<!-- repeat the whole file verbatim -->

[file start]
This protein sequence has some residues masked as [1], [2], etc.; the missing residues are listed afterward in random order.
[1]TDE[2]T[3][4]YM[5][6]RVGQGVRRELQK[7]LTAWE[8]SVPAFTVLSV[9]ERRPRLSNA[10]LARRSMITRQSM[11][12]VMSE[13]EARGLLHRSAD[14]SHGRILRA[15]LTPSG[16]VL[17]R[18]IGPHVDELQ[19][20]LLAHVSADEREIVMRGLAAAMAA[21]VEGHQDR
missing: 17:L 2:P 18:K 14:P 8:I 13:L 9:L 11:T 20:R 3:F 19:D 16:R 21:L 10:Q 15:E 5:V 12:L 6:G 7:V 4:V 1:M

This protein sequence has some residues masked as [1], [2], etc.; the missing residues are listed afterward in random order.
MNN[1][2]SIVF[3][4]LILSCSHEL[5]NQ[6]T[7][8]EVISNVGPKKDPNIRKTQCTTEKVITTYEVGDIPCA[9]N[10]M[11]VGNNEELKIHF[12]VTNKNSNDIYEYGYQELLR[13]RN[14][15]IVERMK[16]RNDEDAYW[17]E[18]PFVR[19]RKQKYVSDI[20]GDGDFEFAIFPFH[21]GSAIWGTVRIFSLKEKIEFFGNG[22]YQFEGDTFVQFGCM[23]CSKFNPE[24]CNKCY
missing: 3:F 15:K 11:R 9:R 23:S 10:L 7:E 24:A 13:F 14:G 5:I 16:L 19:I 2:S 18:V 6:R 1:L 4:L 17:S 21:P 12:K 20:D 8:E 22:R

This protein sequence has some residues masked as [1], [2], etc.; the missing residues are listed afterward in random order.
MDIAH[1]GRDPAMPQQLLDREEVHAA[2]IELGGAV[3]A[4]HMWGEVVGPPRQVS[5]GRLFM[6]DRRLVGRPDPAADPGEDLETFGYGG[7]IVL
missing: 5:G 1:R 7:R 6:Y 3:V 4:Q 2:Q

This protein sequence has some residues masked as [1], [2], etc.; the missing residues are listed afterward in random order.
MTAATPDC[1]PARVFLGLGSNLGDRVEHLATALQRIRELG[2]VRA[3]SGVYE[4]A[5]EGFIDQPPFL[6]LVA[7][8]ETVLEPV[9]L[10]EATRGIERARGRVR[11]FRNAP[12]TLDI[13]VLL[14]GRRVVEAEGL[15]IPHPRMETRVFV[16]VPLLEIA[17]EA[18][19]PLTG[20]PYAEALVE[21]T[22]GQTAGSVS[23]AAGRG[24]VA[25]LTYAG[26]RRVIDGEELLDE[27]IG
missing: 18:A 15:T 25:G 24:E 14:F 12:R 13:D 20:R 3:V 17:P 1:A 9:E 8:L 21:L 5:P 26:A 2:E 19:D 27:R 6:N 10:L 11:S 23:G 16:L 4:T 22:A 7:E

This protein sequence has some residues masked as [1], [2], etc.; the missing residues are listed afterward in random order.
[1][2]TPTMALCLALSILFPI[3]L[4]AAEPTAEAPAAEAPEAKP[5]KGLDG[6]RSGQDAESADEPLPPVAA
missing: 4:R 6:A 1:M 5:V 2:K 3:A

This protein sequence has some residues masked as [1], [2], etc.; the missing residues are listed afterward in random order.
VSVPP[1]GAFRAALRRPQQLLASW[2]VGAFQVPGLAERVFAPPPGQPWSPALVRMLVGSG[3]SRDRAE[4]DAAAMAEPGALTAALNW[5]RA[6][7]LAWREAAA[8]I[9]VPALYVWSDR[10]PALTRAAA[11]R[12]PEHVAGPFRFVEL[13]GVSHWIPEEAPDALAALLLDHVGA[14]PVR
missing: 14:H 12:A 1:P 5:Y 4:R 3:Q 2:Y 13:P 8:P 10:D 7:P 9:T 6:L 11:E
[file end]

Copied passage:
This protein sequence has some residues masked as [1], [2], etc.; the missing residues are listed afterward in random order.
[1]TDE[2]T[3][4]YM[5][6]RVGQGVRRELQK[7]LTAWE[8]SVPAFTVLSV[9]ERRPRLSNA[10]LARRSMITRQSM[11][12]VMSE[13]EARGLLHRSAD[14]SHGRILRA[15]LTPSG[16]VL[17]R[18]IGPHVDELQ[19][20]LLAHVSADEREIVMRGLAAAMAA[21]VEGHQDR
missing: 17:L 2:P 18:K 14:P 8:I 13:L 9:L 11:T 20:R 3:F 19:D 16:R 21:L 10:Q 15:E 5:V 12:L 6:G 7:V 4:V 1:M

This protein sequence has some residues masked as [1], [2], etc.; the missing residues are listed afterward in random order.
MNN[1][2]SIVF[3][4]LILSCSHEL[5]NQ[6]T[7][8]EVISNVGPKKDPNIRKTQCTTEKVITTYEVGDIPCA[9]N[10]M[11]VGNNEELKIHF[12]VTNKNSNDIYEYGYQELLR[13]RN[14][15]IVERMK[16]RNDEDAYW[17]E[18]PFVR[19]RKQKYVSDI[20]GDGDFEFAIFPFH[21]GSAIWGTVRIFSLKEKIEFFGNG[22]YQFEGDTFVQFGCM[23]CSKFNPE[24]CNKCY
missing: 3:F 15:K 11:R 9:R 23:S 10:L 7:E 24:A 13:F 14:G 5:I 16:L 19:I 2:S 18:V 6:R 1:L 4:L 17:S 21:P 12:K 20:D 8:E 22:R

This protein sequence has some residues masked as [1], [2], etc.; the missing residues are listed afterward in random order.
MDIAH[1]GRDPAMPQQLLDREEVHAA[2]IELGGAV[3]A[4]HMWGEVVGPPRQVS[5]GRLFM[6]DRRLVGRPDPAADPGEDLETFGYGG[7]IVL
missing: 5:G 1:R 7:R 6:Y 3:V 4:Q 2:Q

This protein sequence has some residues masked as [1], [2], etc.; the missing residues are listed afterward in random order.
MTAATPDC[1]PARVFLGLGSNLGDRVEHLATALQRIRELG[2]VRA[3]SGVYE[4]A[5]EGFIDQPPFL[6]LVA[7][8]ETVLEPV[9]L[10]EATRGIERARGRVR[11]FRNAP[12]TLDI[13]VLL[14]GRRVVEAEGL[15]IPHPRMETRVFV[16]VPLLEIA[17]EA[18][19]PLTG[20]PYAEALVE[21]T[22]GQTAGSVS[23]AAGRG[24]VA[25]LTYAG[26]RRVIDGEELLDE[27]IG
missing: 18:A 15:T 25:G 24:E 14:F 12:R 13:D 20:R 3:V 17:P 1:A 9:E 8:L 21:L 5:P 26:A 2:E 19:D 27:R 6:N 10:L 11:S 23:G 16:L 4:T 22:A 7:E

This protein sequence has some residues masked as [1], [2], etc.; the missing residues are listed afterward in random order.
[1][2]TPTMALCLALSILFPI[3]L[4]AAEPTAEAPAAEAPEAKP[5]KGLDG[6]RSGQDAESADEPLPPVAA
missing: 4:R 6:A 1:M 5:V 2:K 3:A

This protein sequence has some residues masked as [1], [2], etc.; the missing residues are listed afterward in random order.
VSVPP[1]GAFRAALRRPQQLLASW[2]VGAFQVPGLAERVFAPPPGQPWSPALVRMLVGSG[3]SRDRAE[4]DAAAMAEPGALTAALNW[5]RA[6][7]LAWREAAA[8]I[9]VPALYVWSDR[10]PALTRAAA[11]R[12]PEHVAGPFRFVEL[13]GVSHWIPEEAPDALAALLLDHVGA[14]PVR
missing: 14:H 12:A 1:P 5:Y 4:R 3:Q 2:Y 13:P 8:P 10:D 7:P 9:T 6:L 11:E